Dems, Loaded for ... Other Dems
A D V E R T I S E M E N T
A D V E R T I S E M E N T
When Republicans fight among themselves, it is usually kept private, maybe after praying in church or in the country club bar. Or maybe you fire your shotgun at your hunting partner and claim you were just trying to kill some quail.
But the fight among local Democrats is getting public and nasty, and it’s all about the race for the county chair position, between incumbent Art Brender and challenger Doreen Geiger.
Seems the local Mid-Cities Democrats held a fund-raiser last month, collected $3,400, and indicated it may give some of the money to Geiger. That went over like buckshot in the mug to Brender, who attended the fund-raiser and says giving money to his rival is unfair and maybe illegal. “It is deceitful to invite candidates and their supporters, ... charge them admission, and then turn those funds over to their opponents,” Brender wrote in an e-mail to local Democrats.
Mid-Cities Democrats prez Miki Hawkins said the club checked with the Texas Ethics Commission and was told they can vote their money to whomever they want. Brender is “acting like a stuck pig, and he hasn’t even been stuck yet,” Hawkins said.
The other dispute is kinda crazy, even for Democrats. Geiger said State Rep. Lon Burnam met with her in December, asked her to quit the race, and said if she did run it would cost him $22,000. Geiger said Burnam was planning to move his office to the party headquarters and said he couldn’t do that if she was there.
In response, Burnam said he meant that her running would cost the party money, because Brender would have to use that amount in campaign funding. Burnam said Geiger is “libeling” him by airing the $22,000 flap on her web site. Geiger said she sticks by her version of the meeting.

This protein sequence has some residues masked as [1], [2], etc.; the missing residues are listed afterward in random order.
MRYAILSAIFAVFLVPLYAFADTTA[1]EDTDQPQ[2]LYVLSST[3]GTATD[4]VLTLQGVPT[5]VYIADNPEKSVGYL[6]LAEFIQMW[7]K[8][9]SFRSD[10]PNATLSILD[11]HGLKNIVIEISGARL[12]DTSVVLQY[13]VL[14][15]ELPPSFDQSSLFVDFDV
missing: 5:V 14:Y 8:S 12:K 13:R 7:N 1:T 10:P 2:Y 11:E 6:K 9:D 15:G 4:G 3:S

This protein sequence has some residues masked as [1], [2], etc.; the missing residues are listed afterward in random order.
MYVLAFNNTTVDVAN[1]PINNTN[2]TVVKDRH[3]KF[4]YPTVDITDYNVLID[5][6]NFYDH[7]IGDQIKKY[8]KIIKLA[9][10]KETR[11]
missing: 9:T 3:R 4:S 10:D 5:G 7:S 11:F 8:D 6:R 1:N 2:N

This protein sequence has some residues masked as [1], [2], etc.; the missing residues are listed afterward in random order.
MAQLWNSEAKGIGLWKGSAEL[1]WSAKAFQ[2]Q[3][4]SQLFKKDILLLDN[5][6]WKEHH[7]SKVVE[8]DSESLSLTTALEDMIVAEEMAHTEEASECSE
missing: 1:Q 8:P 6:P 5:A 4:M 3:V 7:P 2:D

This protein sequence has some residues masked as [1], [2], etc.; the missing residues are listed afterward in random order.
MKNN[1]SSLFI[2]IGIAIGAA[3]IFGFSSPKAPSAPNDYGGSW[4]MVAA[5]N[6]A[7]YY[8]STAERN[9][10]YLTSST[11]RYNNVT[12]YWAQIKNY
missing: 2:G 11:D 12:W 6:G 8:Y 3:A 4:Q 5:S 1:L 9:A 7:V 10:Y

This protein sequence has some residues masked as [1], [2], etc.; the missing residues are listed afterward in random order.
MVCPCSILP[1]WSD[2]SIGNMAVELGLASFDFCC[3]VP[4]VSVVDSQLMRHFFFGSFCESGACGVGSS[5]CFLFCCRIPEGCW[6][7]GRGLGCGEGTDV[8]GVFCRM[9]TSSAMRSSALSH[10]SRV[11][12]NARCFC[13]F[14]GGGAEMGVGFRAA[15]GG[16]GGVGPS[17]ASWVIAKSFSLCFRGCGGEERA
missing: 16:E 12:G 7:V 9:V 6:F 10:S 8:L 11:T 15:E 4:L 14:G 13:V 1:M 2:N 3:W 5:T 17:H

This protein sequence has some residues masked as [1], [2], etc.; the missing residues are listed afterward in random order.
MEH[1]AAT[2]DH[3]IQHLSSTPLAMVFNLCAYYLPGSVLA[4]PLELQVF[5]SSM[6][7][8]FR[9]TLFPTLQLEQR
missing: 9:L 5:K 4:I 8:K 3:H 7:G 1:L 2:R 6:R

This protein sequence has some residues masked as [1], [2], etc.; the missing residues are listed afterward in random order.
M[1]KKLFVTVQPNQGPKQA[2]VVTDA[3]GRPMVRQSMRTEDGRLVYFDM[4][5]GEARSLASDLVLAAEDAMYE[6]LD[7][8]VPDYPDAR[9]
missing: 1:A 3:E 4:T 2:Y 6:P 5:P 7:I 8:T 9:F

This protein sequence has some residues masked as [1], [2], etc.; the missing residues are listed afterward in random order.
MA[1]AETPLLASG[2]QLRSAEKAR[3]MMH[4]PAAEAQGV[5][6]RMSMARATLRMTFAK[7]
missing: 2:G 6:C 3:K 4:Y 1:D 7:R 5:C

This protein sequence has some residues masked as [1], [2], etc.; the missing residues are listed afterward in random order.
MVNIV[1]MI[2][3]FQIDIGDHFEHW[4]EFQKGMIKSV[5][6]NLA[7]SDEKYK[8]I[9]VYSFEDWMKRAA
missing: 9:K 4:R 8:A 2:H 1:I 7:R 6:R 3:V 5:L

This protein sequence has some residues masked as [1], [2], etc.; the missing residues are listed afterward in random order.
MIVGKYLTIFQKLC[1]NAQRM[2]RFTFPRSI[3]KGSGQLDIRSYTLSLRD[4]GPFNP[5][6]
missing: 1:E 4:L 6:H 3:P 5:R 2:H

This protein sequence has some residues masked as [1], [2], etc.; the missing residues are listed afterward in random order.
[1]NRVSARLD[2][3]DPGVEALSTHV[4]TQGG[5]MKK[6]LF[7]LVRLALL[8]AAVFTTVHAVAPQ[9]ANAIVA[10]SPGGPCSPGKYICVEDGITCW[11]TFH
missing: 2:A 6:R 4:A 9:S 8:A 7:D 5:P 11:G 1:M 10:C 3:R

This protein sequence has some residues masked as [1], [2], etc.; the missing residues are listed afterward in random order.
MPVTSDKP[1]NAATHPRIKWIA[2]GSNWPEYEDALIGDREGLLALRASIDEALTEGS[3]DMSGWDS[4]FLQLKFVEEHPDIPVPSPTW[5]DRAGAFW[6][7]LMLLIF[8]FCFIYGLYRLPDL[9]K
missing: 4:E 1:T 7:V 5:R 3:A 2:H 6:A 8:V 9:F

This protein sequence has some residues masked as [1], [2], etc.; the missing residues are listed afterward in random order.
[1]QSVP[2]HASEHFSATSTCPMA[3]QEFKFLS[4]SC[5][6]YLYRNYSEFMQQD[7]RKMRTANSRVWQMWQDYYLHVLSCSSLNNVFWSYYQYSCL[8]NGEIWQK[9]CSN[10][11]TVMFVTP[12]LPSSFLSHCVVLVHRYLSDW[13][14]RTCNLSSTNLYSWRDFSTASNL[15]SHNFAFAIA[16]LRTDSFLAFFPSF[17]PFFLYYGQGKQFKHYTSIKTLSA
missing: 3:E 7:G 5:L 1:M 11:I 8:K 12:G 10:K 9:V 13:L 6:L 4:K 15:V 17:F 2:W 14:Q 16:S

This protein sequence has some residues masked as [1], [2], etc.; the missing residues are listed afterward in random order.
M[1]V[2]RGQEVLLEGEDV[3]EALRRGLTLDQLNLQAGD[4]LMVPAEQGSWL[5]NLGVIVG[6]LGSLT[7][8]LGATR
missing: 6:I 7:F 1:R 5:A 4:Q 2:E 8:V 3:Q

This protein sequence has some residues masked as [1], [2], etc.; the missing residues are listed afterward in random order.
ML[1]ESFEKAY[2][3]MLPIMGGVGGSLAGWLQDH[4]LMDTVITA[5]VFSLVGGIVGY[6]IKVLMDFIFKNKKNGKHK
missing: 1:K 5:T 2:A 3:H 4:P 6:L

One thing Static knows for sure: These Democrats shouldn’t go quail hunting together.
All the News That’s Pretty
Well, wonders never cease. Mayor Mike Moncrief finally woke up the other day and got excited about an issue — even spoke strongly. And here we thought he’d put his righteous anger in a blind trust for the duration.
What’s he all hot and bothered about? Newspaper boxes. Apparently the boxes out of which Fort Worth Weekly, the Star-Telegram and a host of other publications sell or give away their products are “ugly” and “degrading,” according to the Star-T’s coverage of a Feb. 7 council debate. And the mayor painted a terrifying image of the future: “Picture these same boxes in front of the new convention center hotel!!!” he moaned. (Exclamation points, italics, and “moaned” added by Static.)
Not to be outdone, council member Carter Burdette said that he hopes “we don’t get carried away with the First Amendment.”
Oh, please, no, not the First Amendment. Not that beleaguered basic tenet of American freedom that’s pretty much being shrunk, hammered and shot through with holes every day by the Bush administration. Let’s not get carried away with that.
One of the concerns, it seems, is that the boxes might be covering up decorative planters in front of buildings. Well, there’s a weighty problem — ranks right up with world hunger and grackles. And oddly, even though another concern is that the boxes might tip over in the wind, the proposal is also to prevent them from being bolted or otherwise secured. (The Weekly had to start doing that with its boxes soon after it started publication, because they tended to disappear mysteriously in the night.)
Not sure what newspapers need to do to impress on our fearless leaders how important is the people’s right to know — and to read the news. Wait, though — maybe all the publishers should get together and ask the city to create a newspaper TIF — a tax-increment foolery district. Then, instead of being asked to remove the boxes, the publishers would be offered tens of millions of tax dollars a year to beautify them.
Just remember, these people are from the government, and they’re here to help.
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